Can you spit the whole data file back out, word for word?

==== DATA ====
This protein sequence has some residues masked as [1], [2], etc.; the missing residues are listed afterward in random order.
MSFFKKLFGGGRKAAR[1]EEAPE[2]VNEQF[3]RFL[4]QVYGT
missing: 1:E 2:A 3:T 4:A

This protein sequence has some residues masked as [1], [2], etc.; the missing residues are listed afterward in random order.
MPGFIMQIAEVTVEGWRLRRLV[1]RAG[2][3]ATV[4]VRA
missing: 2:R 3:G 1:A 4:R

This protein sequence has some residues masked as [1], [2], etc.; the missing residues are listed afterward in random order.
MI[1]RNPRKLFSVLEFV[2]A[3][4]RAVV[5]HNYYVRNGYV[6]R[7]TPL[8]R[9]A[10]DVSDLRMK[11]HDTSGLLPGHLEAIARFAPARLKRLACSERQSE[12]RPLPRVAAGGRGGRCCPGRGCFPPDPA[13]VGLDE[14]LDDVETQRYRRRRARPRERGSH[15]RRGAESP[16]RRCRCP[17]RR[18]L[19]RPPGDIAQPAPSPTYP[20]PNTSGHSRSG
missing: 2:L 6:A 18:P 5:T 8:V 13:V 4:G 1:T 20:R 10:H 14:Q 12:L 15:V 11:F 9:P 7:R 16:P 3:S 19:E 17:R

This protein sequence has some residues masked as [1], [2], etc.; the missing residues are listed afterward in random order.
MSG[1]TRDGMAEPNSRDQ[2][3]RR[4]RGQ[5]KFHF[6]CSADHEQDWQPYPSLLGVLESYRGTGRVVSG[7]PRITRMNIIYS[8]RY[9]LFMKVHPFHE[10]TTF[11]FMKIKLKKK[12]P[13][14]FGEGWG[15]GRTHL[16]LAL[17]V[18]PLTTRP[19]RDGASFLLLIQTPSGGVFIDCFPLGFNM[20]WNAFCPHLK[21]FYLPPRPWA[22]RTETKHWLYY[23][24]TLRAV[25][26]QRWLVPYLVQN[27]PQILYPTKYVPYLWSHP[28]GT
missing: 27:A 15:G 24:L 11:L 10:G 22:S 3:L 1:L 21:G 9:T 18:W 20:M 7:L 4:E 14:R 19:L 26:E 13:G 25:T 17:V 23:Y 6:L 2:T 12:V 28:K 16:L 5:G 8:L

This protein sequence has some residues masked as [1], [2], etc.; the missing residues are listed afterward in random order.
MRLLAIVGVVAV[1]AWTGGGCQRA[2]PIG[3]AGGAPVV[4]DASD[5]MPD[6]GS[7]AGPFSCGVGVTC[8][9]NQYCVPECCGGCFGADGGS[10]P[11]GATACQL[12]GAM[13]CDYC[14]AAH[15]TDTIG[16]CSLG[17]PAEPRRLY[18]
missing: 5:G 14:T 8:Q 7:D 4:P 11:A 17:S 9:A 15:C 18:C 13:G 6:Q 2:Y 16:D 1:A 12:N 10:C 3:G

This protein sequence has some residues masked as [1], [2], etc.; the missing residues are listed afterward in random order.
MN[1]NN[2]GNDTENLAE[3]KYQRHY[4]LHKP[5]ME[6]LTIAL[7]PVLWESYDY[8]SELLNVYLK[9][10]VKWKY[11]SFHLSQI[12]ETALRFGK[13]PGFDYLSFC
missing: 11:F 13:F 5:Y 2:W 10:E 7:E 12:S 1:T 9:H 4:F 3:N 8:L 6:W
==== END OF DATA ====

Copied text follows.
This protein sequence has some residues masked as [1], [2], etc.; the missing residues are listed afterward in random order.
MSFFKKLFGGGRKAAR[1]EEAPE[2]VNEQF[3]RFL[4]QVYGT
missing: 1:E 2:A 3:T 4:A

This protein sequence has some residues masked as [1], [2], etc.; the missing residues are listed afterward in random order.
MPGFIMQIAEVTVEGWRLRRLV[1]RAG[2][3]ATV[4]VRA
missing: 2:R 3:G 1:A 4:R

This protein sequence has some residues masked as [1], [2], etc.; the missing residues are listed afterward in random order.
MI[1]RNPRKLFSVLEFV[2]A[3][4]RAVV[5]HNYYVRNGYV[6]R[7]TPL[8]R[9]A[10]DVSDLRMK[11]HDTSGLLPGHLEAIARFAPARLKRLACSERQSE[12]RPLPRVAAGGRGGRCCPGRGCFPPDPA[13]VGLDE[14]LDDVETQRYRRRRARPRERGSH[15]RRGAESP[16]RRCRCP[17]RR[18]L[19]RPPGDIAQPAPSPTYP[20]PNTSGHSRSG
missing: 2:L 6:A 18:P 5:T 8:V 13:V 4:G 1:T 20:R 10:H 14:Q 12:L 15:V 11:F 9:P 7:R 16:P 3:S 19:E 17:R

This protein sequence has some residues masked as [1], [2], etc.; the missing residues are listed afterward in random order.
MSG[1]TRDGMAEPNSRDQ[2][3]RR[4]RGQ[5]KFHF[6]CSADHEQDWQPYPSLLGVLESYRGTGRVVSG[7]PRITRMNIIYS[8]RY[9]LFMKVHPFHE[10]TTF[11]FMKIKLKKK[12]P[13][14]FGEGWG[15]GRTHL[16]LAL[17]V[18]PLTTRP[19]RDGASFLLLIQTPSGGVFIDCFPLGFNM[20]WNAFCPHLK[21]FYLPPRPWA[22]RTETKHWLYY[23][24]TLRAV[25][26]QRWLVPYLVQN[27]PQILYPTKYVPYLWSHP[28]GT
missing: 27:A 15:G 24:L 11:L 10:G 22:S 3:L 1:L 21:G 9:T 18:W 20:M 7:L 4:E 14:R 19:L 26:E 13:G 25:T 17:V 23:Y 6:L 2:T 12:V 28:K 16:L 5:G 8:L

This protein sequence has some residues masked as [1], [2], etc.; the missing residues are listed afterward in random order.
MRLLAIVGVVAV[1]AWTGGGCQRA[2]PIG[3]AGGAPVV[4]DASD[5]MPD[6]GS[7]AGPFSCGVGVTC[8][9]NQYCVPECCGGCFGADGGS[10]P[11]GATACQL[12]GAM[13]CDYC[14]AAH[15]TDTIG[16]CSLG[17]PAEPRRLY[18]
missing: 5:G 14:T 8:Q 7:D 4:P 11:A 17:S 9:A 15:C 18:C 13:G 6:Q 2:Y 16:D 1:A 12:N 10:C 3:G

This protein sequence has some residues masked as [1], [2], etc.; the missing residues are listed afterward in random order.
MN[1]NN[2]GNDTENLAE[3]KYQRHY[4]LHKP[5]ME[6]LTIAL[7]PVLWESYDY[8]SELLNVYLK[9][10]VKWKY[11]SFHLSQI[12]ETALRFGK[13]PGFDYLSFC
missing: 11:F 13:F 5:Y 2:W 10:E 7:E 12:S 1:T 9:H 4:F 3:N 8:L 6:W